Bishop Love's chancellor addressed the issue of seven of the eight conservative bishops quickly folding on implementing B-012 in their respective dioceses.

"We are not suggesting that General Convention was confused or fumbling around, or not understanding what it was doing (in passing B-012), Fr. Strickland explained. "We're not asking this panel to overturn B-012."

Going on, he reflected: "From a practical prospect, B-012 has been a success; seven of the eight descending bishops embraced it and have used it. And that is their propagative. ... One hundred of the 101 dioceses in the church now embrace same-sex marriage. This guy (Bishop Love) is sticking out like a sore thumb."

Sitting in judgement of Bishop Love are three of his own House of Bishops colleagues: Hearing Panel President Nicholas Knisley (XIII Rhode Island); Jennifer Brooke-Davidson (West Teas-suffragan); and Herman Hollerith (X Southern Virginia-retired.) The other members of the Hearing Panel are Fr. Erik Larsen, formerly of St. Columbia Chapel in Middletown, Rhode Island; and Melissa Perrin, a part of the laity in the Diocese of Chicago. Support staff include: Diocese of Newark Chancellor Diane Sammons, serving as counsel to the Hearing Panel; Diocese of Rhode Island Administrative Assistant, Hearing Panel Clerk Elizabeth Crawley; and Jody Lambert as the stenographer.

Front and center of the Hearing Panel were the two attorneys debating both sides of the issue. Arguing for The Episcopal Church was Paul Cooley, an attorney from Rockville, Maryland. Defending Bishop Love is Fr. Strickland. Their arguments swirled around interpreting the wording of Resolution B-012; Canon 1.18; Article X; the Diocese of Albany canons, the meaning of Bishop Love's Pastoral Directive; the definition of marriage; the implications of the 1996 Righter trial; and the finer points of prayer book revision.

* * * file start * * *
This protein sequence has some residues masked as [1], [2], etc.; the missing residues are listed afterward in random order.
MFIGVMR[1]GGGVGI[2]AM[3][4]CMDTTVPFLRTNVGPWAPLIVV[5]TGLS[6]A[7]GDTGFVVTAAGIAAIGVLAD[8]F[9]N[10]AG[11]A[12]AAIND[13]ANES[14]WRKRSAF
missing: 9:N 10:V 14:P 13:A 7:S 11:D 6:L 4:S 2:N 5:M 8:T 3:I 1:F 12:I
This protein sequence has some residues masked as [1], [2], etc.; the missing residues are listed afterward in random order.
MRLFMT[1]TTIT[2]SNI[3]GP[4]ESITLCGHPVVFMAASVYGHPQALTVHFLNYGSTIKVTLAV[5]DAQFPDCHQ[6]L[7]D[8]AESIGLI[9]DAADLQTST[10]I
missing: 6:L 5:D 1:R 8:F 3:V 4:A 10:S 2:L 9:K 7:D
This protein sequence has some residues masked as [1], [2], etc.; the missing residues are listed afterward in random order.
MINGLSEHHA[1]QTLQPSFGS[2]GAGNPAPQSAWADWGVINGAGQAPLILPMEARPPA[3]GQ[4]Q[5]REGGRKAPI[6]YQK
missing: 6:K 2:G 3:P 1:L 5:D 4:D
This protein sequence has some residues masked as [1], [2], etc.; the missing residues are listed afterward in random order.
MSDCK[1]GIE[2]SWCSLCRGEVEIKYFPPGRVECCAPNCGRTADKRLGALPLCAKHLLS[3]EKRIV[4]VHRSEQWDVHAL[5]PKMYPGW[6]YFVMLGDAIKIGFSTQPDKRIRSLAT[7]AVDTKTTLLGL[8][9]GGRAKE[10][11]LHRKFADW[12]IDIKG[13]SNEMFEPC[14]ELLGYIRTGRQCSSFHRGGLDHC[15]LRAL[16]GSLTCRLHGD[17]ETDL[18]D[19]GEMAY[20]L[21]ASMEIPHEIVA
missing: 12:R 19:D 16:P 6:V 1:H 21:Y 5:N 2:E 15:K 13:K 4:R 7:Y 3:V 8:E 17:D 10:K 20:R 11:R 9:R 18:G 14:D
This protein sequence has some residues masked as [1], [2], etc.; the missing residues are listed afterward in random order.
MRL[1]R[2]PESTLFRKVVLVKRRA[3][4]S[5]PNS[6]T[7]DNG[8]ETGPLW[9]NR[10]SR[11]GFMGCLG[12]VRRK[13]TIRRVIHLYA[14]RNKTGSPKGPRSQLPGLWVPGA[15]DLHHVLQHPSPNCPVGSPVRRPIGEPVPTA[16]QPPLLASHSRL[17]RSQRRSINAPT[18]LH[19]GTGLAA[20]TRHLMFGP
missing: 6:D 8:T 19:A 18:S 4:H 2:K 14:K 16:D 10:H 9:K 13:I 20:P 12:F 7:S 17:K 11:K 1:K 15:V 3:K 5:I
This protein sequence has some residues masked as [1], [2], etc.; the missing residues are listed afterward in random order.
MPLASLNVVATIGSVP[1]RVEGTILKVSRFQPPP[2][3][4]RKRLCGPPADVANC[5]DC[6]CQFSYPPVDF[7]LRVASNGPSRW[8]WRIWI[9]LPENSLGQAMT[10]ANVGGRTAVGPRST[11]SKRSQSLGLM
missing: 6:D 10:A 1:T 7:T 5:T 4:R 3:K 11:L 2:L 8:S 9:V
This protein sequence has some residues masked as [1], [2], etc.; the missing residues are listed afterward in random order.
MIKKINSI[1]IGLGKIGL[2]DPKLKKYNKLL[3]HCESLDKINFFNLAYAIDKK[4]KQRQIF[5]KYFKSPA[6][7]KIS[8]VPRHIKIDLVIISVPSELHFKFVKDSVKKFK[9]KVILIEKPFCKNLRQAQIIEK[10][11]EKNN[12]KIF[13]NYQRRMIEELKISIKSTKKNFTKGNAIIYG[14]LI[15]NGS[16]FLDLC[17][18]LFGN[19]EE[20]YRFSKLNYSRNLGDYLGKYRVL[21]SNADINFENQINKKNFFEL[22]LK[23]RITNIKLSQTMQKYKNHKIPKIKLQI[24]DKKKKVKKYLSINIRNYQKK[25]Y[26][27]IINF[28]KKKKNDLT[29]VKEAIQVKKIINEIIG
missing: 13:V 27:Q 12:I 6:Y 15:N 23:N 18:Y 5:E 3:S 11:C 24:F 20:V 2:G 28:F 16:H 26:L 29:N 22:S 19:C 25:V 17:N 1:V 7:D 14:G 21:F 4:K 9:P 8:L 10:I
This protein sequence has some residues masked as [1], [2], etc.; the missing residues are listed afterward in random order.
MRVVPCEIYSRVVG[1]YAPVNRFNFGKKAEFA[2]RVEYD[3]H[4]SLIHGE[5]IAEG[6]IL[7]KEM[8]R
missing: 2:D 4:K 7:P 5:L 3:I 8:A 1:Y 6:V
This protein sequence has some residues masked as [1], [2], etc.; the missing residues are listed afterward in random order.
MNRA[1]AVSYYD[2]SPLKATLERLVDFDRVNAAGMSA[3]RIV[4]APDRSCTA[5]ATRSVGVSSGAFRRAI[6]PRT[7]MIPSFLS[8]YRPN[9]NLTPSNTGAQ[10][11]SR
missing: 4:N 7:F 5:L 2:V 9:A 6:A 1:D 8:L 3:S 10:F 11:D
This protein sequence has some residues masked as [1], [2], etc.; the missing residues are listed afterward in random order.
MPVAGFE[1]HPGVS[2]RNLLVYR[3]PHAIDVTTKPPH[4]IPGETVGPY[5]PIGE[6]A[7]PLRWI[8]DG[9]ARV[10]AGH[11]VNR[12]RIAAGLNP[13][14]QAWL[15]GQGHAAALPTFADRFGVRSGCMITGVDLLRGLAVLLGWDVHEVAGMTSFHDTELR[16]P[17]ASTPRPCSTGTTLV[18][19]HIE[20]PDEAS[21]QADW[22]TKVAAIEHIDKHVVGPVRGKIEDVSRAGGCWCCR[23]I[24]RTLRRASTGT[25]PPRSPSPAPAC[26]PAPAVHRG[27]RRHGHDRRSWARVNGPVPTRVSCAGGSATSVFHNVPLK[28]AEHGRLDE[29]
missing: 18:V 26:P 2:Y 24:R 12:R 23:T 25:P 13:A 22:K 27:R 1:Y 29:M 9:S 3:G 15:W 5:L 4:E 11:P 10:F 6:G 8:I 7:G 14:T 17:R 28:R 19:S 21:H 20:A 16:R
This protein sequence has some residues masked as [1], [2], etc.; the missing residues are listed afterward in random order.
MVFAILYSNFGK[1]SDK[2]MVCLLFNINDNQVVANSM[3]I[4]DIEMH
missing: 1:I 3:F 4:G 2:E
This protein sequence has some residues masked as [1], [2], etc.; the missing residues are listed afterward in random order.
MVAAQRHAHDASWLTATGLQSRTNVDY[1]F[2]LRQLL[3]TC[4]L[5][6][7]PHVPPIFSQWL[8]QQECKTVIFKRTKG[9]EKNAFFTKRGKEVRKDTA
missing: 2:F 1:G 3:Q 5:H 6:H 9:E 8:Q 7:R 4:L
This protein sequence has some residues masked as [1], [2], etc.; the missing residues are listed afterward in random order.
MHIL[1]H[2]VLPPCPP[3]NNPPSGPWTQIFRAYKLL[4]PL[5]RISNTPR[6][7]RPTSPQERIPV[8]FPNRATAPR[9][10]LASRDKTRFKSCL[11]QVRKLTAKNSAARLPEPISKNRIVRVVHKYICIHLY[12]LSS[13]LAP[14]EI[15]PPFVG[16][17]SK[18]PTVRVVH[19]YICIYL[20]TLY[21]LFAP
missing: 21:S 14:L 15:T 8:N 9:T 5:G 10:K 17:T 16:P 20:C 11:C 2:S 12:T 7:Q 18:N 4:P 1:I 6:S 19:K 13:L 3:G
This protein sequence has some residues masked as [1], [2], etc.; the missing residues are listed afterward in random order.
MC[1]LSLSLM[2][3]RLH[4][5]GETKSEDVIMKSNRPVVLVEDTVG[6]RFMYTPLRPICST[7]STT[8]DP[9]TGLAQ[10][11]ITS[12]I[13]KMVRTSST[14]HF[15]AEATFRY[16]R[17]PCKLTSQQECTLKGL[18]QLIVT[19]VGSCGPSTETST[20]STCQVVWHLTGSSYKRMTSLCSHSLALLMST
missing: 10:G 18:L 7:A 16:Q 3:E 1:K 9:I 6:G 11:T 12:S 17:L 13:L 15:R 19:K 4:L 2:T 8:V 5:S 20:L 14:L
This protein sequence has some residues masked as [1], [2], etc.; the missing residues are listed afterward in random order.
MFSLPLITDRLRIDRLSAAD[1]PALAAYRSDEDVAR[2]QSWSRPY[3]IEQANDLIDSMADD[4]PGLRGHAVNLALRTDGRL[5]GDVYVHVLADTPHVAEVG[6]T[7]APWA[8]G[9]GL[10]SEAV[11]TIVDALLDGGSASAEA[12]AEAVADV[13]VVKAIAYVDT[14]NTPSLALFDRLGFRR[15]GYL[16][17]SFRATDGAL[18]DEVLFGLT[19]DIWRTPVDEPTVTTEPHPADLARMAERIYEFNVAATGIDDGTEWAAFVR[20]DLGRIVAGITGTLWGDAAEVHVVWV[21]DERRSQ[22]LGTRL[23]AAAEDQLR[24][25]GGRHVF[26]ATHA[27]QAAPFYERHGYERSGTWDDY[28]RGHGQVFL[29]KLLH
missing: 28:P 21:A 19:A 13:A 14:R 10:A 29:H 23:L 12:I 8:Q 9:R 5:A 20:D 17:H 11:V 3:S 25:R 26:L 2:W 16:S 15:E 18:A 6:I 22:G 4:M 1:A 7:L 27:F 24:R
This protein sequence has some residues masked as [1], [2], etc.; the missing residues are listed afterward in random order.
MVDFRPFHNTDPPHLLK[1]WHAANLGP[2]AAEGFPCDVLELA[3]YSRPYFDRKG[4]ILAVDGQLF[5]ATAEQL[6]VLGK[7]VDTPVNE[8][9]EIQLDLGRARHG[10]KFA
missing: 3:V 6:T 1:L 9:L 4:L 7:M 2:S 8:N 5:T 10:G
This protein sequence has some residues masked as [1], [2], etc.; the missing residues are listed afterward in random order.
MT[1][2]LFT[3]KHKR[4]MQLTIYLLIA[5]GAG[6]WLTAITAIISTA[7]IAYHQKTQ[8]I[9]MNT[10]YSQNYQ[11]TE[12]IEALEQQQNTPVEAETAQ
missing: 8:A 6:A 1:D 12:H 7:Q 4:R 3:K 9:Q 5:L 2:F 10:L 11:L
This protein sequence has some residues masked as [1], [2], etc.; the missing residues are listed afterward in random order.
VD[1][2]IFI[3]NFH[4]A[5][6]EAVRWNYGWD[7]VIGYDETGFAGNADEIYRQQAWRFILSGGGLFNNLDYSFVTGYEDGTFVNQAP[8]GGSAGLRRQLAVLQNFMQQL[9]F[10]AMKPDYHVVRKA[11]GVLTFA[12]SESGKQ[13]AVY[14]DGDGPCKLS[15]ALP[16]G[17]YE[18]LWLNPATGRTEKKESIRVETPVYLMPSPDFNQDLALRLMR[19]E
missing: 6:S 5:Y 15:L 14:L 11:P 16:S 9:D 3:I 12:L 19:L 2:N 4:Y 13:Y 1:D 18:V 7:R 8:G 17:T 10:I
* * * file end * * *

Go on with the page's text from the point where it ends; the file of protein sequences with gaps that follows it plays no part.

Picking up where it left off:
The crux of the canonical problem surrounding Bishop Love is his interpretation of Resolution B-012's canonical reach which purportedly mandates the celebration of same-sex marriage rites in all domestic Episcopal Church dioceses. Bishop Love has stood firm in forbidding his clergy from performing such alternative ceremonies in his diocese.

The Episcopal Church contends that B-012 is an "enabling" resolution under Article X and Canon II.3.6 which gives the contested 2018 General Convention resolution canonical standing with a binding effect on all dioceses.

Resolution B-012 provides for Marriage Rites for the Whole Church which authorizes the continued use trial liturgies for same-sex marriage in the form of "The Witnessing and Blessing of a Marriage" and "The Celebration and Blessing of a Marriage" and "The Blessing of a Civil Marriage" which were put into place through the passage of the Resolution A-049, which authorized the uses of Liturgical Resources for Blessing Same-Sex Relationships.